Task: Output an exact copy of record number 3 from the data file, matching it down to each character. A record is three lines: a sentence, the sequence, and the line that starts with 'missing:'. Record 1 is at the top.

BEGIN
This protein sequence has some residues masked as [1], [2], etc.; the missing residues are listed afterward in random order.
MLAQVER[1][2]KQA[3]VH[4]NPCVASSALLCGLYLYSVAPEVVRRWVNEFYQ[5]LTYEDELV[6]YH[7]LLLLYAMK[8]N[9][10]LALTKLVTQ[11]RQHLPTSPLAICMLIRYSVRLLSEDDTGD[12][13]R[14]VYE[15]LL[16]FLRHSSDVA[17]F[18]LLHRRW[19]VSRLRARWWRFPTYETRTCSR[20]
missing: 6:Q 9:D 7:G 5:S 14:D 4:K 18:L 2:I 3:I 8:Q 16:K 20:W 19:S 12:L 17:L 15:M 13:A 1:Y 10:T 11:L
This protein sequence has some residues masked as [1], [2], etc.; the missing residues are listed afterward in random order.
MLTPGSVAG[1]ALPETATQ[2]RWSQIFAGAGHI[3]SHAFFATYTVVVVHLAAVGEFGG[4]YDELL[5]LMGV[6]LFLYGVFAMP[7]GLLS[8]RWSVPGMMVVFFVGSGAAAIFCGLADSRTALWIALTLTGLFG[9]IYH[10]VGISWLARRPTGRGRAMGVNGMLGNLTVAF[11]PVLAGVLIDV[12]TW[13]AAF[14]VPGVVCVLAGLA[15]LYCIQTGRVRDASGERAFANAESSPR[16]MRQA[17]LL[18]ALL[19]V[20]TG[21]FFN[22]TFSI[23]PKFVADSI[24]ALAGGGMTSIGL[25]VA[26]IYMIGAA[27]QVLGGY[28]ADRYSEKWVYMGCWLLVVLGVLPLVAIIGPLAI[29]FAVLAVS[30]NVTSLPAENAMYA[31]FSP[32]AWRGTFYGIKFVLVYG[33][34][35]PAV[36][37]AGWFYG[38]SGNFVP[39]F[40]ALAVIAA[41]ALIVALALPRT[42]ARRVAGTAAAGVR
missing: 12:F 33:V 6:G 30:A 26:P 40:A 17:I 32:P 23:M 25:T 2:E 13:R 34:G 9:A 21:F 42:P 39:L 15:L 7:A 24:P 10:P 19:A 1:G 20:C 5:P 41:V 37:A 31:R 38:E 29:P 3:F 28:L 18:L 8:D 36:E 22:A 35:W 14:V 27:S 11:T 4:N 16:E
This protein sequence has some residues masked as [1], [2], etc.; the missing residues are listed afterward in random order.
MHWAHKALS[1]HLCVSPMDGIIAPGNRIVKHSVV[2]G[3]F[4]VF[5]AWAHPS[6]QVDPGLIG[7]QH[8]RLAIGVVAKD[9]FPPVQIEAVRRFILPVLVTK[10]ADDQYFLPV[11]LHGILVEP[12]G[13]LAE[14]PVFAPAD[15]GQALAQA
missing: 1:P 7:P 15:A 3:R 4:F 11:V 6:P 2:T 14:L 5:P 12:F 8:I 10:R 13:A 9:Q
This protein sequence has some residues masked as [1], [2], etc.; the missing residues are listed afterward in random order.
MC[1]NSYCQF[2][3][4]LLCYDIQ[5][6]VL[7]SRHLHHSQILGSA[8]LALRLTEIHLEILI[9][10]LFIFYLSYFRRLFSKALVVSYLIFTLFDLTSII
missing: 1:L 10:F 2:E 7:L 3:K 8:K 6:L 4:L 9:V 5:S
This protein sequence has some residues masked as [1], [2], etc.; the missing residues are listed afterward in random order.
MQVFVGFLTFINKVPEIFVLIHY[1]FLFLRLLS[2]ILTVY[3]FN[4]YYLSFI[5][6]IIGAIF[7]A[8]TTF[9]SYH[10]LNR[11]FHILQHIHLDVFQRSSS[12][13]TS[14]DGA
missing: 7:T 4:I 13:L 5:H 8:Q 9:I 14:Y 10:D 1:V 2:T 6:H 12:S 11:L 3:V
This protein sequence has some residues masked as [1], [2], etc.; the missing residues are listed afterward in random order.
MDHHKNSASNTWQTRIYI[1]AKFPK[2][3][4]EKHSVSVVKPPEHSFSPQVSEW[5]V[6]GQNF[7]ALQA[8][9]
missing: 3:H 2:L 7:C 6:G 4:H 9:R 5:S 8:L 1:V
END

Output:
This protein sequence has some residues masked as [1], [2], etc.; the missing residues are listed afterward in random order.
MHWAHKALS[1]HLCVSPMDGIIAPGNRIVKHSVV[2]G[3]F[4]VF[5]AWAHPS[6]QVDPGLIG[7]QH[8]RLAIGVVAKD[9]FPPVQIEAVRRFILPVLVTK[10]ADDQYFLPV[11]LHGILVEP[12]G[13]LAE[14]PVFAPAD[15]GQALAQA
missing: 1:P 7:P 15:A 3:R 4:F 11:V 6:P 2:T 14:L 5:P 12:F 8:I 10:R 13:A 9:Q